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  1.  60
    The Perceived Role of Ethics and Social Responsibility: A Scale Development. [REVIEW]Anusorn Singhapakdi, Scott J. Vitell, Kumar C. Rallapalli & Kenneth L. Kraft - 1996 - Journal of Business Ethics 15 (11):1131 - 1140.
    Marketers must first perceive ethics and social responsibility to be important before their behaviors are likely to become more ethical and reflect greater social responsibility. However, little research has been conducted concerning marketers' perceptions regarding the importance of ethics and social responsibility as components of business decisions. The purpose of this study is to develop a reliable and valid scale for measuring marketers' perceptions regarding the importance of ethics and social responsibility. The authors develop an instrument for the measurement of (...)
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  2.  46
    Toward an Understanding of Religiousness and Marketing Ethics: An Empirical Study. [REVIEW]Anusorn Singhapakdi, Janet K. Marta, Kumar C. Rallapalli & C. P. Rao - 2000 - Journal of Business Ethics 27 (4):305 - 319.
    This study examines the influence of religiousness on different components of marketing professionals' ethical decision making: personal moral philosophies, perceived ethical problem, and ethical intentions. The data are from a national survey of the American Marketing Associations' professional members. The results generally indicate that the religiousness of a marketer can partially explain his or her perception of an ethical problem and behavioral intentions. Results also suggest that the religiousness significantly influences the personal moral philosophies of marketers.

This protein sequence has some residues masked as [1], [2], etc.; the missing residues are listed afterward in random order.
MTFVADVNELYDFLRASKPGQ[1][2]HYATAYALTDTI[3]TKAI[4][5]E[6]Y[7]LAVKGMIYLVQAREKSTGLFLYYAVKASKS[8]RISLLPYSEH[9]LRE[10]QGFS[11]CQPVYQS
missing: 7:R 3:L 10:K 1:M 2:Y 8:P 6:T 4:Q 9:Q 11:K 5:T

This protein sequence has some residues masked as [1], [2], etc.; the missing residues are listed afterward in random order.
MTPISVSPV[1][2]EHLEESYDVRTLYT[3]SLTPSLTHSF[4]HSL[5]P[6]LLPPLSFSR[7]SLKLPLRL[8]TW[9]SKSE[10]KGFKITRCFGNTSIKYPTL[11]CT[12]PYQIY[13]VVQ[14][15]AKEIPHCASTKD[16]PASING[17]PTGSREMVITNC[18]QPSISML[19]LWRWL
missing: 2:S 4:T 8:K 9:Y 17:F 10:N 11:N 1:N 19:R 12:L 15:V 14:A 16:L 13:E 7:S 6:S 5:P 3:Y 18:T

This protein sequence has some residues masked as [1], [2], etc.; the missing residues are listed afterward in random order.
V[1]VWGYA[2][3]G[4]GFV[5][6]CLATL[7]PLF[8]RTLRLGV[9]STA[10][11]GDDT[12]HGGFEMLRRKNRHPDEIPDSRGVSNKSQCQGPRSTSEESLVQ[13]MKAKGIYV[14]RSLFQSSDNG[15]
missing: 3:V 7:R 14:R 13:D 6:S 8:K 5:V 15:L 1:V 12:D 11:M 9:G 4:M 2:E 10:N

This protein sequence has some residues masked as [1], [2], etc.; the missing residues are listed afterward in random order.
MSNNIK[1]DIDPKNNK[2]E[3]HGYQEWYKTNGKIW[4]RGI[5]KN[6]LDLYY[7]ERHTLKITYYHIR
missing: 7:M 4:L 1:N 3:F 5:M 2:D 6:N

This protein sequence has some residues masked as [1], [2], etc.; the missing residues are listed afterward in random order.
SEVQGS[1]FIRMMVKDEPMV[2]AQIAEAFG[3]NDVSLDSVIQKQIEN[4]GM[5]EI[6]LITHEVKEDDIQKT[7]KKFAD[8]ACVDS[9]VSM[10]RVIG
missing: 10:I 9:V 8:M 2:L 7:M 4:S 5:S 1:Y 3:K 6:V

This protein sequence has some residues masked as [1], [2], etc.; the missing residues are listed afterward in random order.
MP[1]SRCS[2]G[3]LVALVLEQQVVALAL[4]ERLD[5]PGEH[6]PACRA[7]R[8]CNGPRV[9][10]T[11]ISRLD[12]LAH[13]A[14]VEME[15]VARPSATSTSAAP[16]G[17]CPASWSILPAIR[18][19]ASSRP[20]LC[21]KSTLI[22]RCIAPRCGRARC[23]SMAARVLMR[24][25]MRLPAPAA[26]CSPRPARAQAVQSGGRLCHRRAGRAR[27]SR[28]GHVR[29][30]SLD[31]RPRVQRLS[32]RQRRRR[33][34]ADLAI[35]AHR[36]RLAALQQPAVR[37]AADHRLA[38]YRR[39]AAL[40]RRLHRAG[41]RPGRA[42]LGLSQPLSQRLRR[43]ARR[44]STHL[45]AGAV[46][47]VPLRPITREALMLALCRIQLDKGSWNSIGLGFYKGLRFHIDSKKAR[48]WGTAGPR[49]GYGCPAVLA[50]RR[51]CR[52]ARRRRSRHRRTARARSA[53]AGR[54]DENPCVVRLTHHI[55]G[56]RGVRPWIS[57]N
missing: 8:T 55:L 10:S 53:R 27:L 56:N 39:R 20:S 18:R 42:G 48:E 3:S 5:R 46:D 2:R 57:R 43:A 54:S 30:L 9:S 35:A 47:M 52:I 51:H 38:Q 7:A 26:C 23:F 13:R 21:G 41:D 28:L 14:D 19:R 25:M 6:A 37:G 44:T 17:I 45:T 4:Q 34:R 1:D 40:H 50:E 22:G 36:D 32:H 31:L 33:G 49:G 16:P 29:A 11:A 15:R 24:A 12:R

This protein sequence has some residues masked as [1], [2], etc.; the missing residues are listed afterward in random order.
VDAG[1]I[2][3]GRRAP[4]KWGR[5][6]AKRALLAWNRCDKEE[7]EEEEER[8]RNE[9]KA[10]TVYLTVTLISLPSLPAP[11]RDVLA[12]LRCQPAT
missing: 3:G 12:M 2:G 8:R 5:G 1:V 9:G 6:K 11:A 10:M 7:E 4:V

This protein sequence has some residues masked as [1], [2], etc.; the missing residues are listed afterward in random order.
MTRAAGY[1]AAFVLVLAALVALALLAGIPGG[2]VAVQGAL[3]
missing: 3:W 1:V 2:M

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  3.  33
    Consumer Ethical Beliefs and Personality Traits: An Exploratory Analysis. [REVIEW]Kumar C. Rallapalli, Scott J. Vitell, Frank A. Wiebe & James H. Barnes - 1994 - Journal of Business Ethics 13 (7):487 - 495.
    The present study examines the relationships between consumers'' ethical beliefs and personality traits. Based on a survey of 295 undergraduate business students, the authors found that individuals with high needs for autonomy, innovation, and aggression, as well as individuals with a high propensity for taking risks tend to have less ethical beliefs concerning possible consumer actions. Individuals with a high need for social desirability and individuals with a strong problem solving coping style tend to have more ethical beliefs concerning possible (...)
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  4.  20
    Marketers' Norms and Personal Values: An Empirical Study of Marketing Professionals. [REVIEW]Kumar C. Rallapalli, Scott J. Vitell & Sheryl Szeinbach - 2000 - Journal of Business Ethics 24 (1):65 - 75.
    This study explores the relationships among marketers' deontological norms and their personal values. Based on the review of theoretical works in the area of marketing, hypotheses concerning the relationships among marketers' norms and their personal values were developed and tested. Data were collected from 249 marketing professionals. Results from canonical correlation analysis generally indicate that marketers' norms can be partly explained by personal values. Marketers' pricing and distribution norms, information and contract norms, and norms pertaining to marketers' honesty and integrity (...)
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  5.  42
    A Paradigm for Development and Promulgation of a Global Code of Marketing Ethics.Kumar C. Rallapalli - 1999 - Journal of Business Ethics 18 (1):125 - 137.
    This paper provides a paradigm for evaluating the factors that affect the development of a global code of ethics in marketing. Based on a review of the literature pertaining to global codes of ethics, we examined the potential for the development and acceptance of a universal code of ethics in the international marketing arena. Towards that end, we suggest that any global code of ethics in marketing should consider two levels – normative guidelines and specific behaviors. A discussion detailing the (...)
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